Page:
After PETA India Plea, High Court Of Delhi Issues Notice To Asiad Circus For Cruelty To Hippo

For Immediate Release:

1 June 2018


Nirali Gada; [email protected]

Dr Dipti Kapoor; [email protected]

Group Filed Petition Calling for Hippo Held in Solitary Confinement to Be Released and Reunited With His Parents

Delhi – Today, following a petition filed by People for the Ethical Treatment of Animals (PETA) India, the High Court of Delhi issued notices directing Asiad Circus, the Delhi Society for Prevention of Cruelty to Animals, the Animal Welfare Board of India (AWBI), the Central Zoo Authority (CZA), and the Ministry of Environment, Forest and Climate Change to file responses. In its petition, PETA India requested that the court order the seizure of a lonely male hippopotamus currently held illegally and in solitary confinement by Asiad Circus and return him to the Sanjay Gandhi Biological Park, Patna, where he would be reunited with his mother and father. The group also submitted damning findings from its 2017 investigation of Asiad Circus to the court, the CZA, and the AWBI. The investigation report is available upon request.

PETA India also requested in its petition that the court direct the Ministry of Environment, Forest and Climate Change to extend the purview of the CZA to include all “exotic” wild animals, including hippos, birds, and others who aren’t currently protected under the Wildlife (Protection) Act, 1972. This would provide them with greater protection against being captured and transported for use in entertainment operations such as circuses.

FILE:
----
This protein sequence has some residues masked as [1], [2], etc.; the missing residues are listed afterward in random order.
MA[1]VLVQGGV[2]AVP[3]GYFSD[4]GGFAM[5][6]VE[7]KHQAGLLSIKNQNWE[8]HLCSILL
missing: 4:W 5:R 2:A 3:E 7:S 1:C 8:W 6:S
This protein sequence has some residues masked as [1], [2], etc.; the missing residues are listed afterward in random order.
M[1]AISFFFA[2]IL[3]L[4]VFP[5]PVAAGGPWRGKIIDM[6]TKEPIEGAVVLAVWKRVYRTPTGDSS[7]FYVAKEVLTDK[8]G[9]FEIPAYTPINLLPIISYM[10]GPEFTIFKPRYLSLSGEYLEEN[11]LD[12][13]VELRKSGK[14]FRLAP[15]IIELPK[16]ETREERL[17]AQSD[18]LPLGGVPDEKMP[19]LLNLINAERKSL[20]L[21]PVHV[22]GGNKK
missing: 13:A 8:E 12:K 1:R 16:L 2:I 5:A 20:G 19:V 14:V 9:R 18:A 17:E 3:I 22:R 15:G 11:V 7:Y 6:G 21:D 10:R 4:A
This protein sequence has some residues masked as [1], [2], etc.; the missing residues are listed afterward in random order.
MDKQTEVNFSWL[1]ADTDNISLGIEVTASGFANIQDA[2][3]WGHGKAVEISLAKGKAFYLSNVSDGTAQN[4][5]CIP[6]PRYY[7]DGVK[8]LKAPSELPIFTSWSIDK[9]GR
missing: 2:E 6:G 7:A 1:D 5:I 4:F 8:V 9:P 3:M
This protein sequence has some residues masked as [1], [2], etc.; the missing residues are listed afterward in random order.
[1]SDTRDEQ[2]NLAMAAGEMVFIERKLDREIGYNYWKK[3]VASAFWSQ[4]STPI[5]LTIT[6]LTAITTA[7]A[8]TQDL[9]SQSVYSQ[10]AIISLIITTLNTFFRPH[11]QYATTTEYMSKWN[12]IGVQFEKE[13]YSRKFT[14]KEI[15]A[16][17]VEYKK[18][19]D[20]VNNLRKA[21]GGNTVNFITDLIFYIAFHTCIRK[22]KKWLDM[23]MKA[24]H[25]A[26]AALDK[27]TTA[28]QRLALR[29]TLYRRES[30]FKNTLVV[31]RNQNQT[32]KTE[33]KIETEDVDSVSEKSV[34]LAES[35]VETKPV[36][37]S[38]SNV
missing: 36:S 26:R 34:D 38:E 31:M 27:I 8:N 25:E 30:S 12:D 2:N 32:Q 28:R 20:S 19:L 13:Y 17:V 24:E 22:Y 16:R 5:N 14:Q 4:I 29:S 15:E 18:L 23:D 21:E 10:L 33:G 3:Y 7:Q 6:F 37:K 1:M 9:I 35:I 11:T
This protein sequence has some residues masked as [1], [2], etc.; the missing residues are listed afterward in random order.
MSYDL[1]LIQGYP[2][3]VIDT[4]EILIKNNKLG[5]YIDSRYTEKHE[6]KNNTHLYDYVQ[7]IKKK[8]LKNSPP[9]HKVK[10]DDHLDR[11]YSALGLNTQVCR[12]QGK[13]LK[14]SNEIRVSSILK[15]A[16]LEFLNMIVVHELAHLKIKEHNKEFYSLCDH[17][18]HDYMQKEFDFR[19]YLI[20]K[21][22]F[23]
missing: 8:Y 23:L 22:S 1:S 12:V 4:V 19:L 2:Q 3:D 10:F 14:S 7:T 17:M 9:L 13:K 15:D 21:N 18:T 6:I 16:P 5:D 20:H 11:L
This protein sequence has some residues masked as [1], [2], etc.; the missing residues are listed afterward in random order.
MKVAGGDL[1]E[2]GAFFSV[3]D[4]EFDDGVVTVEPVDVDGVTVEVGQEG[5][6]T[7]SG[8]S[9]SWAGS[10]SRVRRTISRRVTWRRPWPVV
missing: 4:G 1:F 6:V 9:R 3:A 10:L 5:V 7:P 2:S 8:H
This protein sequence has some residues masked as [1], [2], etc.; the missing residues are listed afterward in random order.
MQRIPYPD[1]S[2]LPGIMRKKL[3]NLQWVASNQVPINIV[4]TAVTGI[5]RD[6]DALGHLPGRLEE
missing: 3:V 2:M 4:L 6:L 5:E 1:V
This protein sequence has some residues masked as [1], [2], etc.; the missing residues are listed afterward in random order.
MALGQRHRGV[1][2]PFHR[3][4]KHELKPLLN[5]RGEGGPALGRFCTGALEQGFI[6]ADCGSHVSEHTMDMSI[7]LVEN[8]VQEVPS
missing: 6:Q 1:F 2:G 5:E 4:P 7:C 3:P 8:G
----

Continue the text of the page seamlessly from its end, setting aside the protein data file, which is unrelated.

“In the wild, hippos are very social and live in groups, spending about 16 hours a day in rivers and lakes. But this lonely hippo is denied everything that is natural and important to him by Asiad Circus,” says PETA India Senior Legal Associate Swati Sumbly. “PETA India is petitioning the High Court of Delhi to intervene on his behalf so that he can be returned to his home, where he’ll be able to enjoy the company of his family and lead a more natural life.”

The hippo was separated from his father- and mother- in the Sanjay Gandhi Biological Park, where he was born, and transferred to Asiad Circus in 2015. Since then, he has been held in solitary confinement in a cramped enclosure, in stark violation of the CZA’s minimum enclosure dimensions, its guidelines for mandatory social enrichment (which mandate that a male hippo be housed with a female), and its directions regarding the inventory and expertise required to deal with emergency situations. Additionally, Asiad Circus’ Performing Animal Registration Certificate was revoked by the AWBI in 2016 and the exhibitor’s application for “captive animal facility” recognition is still pending with the CZA, making its use of this hippo a flagrant violation of The Prevention of Cruelty to Animals Act, 1960, and the Wildlife (Protection) Act, 1972.

Last year’s investigation of Asiad Circus by PETA India – whose motto reads, in part, that “animals are not ours to abuse in any way” – revealed that visitors were permitted to get close to the hippo’s poorly secured enclosure after the show, putting them at risk of being attacked, and that the tiny water tank in his enclosure contained only filthy, murky water and had hard concrete flooring, which could cause him to develop arthritis.

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